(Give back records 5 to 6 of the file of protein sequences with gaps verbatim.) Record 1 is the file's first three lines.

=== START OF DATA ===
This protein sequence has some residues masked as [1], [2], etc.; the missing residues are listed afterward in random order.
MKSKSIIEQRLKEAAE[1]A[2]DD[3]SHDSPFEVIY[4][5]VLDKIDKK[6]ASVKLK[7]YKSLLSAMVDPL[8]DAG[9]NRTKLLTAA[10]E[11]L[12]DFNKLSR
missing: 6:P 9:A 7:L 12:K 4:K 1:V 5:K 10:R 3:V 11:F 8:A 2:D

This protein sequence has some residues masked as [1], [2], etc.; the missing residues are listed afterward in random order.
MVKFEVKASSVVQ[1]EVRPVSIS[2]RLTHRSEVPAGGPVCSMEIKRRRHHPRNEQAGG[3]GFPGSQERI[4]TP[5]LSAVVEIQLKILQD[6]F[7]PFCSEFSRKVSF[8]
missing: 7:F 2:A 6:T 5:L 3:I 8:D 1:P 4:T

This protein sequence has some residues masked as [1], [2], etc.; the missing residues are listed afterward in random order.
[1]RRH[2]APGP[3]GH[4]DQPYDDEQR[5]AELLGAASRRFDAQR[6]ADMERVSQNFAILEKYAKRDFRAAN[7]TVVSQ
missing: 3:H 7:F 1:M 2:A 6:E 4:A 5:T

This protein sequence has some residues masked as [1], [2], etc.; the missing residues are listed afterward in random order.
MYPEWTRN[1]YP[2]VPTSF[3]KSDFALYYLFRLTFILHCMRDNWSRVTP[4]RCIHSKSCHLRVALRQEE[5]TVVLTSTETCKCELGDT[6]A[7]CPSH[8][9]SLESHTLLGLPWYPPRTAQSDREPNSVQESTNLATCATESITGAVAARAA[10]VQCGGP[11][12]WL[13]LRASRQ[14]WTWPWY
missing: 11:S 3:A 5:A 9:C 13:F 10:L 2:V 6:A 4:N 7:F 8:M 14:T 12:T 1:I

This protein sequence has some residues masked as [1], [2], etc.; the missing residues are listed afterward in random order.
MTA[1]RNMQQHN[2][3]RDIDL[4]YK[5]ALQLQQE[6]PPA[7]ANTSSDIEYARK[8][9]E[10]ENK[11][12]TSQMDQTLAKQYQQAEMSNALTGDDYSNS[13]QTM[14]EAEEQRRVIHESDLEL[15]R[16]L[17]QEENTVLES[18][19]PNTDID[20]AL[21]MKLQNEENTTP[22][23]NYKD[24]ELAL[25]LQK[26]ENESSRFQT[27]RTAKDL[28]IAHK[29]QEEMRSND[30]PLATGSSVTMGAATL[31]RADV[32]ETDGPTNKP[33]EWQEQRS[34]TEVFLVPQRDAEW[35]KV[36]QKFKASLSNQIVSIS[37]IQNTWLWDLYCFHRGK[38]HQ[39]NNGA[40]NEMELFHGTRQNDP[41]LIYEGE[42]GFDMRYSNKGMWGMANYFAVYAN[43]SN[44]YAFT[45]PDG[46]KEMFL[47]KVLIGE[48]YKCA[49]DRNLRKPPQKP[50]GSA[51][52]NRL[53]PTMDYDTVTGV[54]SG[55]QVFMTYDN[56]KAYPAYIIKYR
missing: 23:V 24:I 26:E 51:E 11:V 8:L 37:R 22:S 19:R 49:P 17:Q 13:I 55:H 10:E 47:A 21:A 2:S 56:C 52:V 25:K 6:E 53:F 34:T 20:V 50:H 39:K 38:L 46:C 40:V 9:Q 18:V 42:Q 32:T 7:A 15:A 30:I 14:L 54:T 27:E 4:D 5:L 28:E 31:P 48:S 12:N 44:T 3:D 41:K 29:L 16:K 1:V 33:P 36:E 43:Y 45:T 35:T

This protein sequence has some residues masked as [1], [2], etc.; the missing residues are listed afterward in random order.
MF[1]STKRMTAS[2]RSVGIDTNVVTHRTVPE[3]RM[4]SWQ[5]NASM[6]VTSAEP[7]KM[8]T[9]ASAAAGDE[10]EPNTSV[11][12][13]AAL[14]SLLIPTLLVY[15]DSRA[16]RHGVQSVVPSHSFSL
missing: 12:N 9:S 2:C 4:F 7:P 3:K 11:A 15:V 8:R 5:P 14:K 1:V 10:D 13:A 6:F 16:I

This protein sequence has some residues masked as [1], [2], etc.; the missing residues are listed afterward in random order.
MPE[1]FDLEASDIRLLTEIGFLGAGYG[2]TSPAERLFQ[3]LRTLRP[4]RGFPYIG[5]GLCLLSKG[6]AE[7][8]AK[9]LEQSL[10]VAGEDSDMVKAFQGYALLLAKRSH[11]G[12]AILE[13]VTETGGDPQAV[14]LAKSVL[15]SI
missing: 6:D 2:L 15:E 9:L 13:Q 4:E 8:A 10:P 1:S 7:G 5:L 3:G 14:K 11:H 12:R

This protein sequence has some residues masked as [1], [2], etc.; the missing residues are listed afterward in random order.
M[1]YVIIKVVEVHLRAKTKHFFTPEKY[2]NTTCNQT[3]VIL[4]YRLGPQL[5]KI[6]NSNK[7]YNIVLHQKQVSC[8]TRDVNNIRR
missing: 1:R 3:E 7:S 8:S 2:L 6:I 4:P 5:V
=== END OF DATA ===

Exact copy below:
This protein sequence has some residues masked as [1], [2], etc.; the missing residues are listed afterward in random order.
MTA[1]RNMQQHN[2][3]RDIDL[4]YK[5]ALQLQQE[6]PPA[7]ANTSSDIEYARK[8][9]E[10]ENK[11][12]TSQMDQTLAKQYQQAEMSNALTGDDYSNS[13]QTM[14]EAEEQRRVIHESDLEL[15]R[16]L[17]QEENTVLES[18][19]PNTDID[20]AL[21]MKLQNEENTTP[22][23]NYKD[24]ELAL[25]LQK[26]ENESSRFQT[27]RTAKDL[28]IAHK[29]QEEMRSND[30]PLATGSSVTMGAATL[31]RADV[32]ETDGPTNKP[33]EWQEQRS[34]TEVFLVPQRDAEW[35]KV[36]QKFKASLSNQIVSIS[37]IQNTWLWDLYCFHRGK[38]HQ[39]NNGA[40]NEMELFHGTRQNDP[41]LIYEGE[42]GFDMRYSNKGMWGMANYFAVYAN[43]SN[44]YAFT[45]PDG[46]KEMFL[47]KVLIGE[48]YKCA[49]DRNLRKPPQKP[50]GSA[51][52]NRL[53]PTMDYDTVTGV[54]SG[55]QVFMTYDN[56]KAYPAYIIKYR
missing: 23:V 24:I 26:E 51:E 11:V 8:L 37:R 22:S 19:R 49:P 17:Q 13:I 55:H 10:E 47:A 21:A 2:S 56:C 52:V 25:K 6:E 53:F 34:T 20:V 50:H 39:K 38:L 46:C 40:V 9:Q 18:V 42:Q 32:T 7:A 15:A 30:I 14:L 54:T 27:E 4:D 5:L 28:E 31:P 48:S 12:N 44:T 3:D 41:K 29:L 16:K 1:V 33:P 36:E 43:Y 45:T 35:T

This protein sequence has some residues masked as [1], [2], etc.; the missing residues are listed afterward in random order.
MF[1]STKRMTAS[2]RSVGIDTNVVTHRTVPE[3]RM[4]SWQ[5]NASM[6]VTSAEP[7]KM[8]T[9]ASAAAGDE[10]EPNTSV[11][12][13]AAL[14]SLLIPTLLVY[15]DSRA[16]RHGVQSVVPSHSFSL
missing: 12:N 9:S 2:C 4:F 7:P 3:K 11:A 15:V 8:R 5:P 14:K 1:V 10:D 13:A 6:F 16:I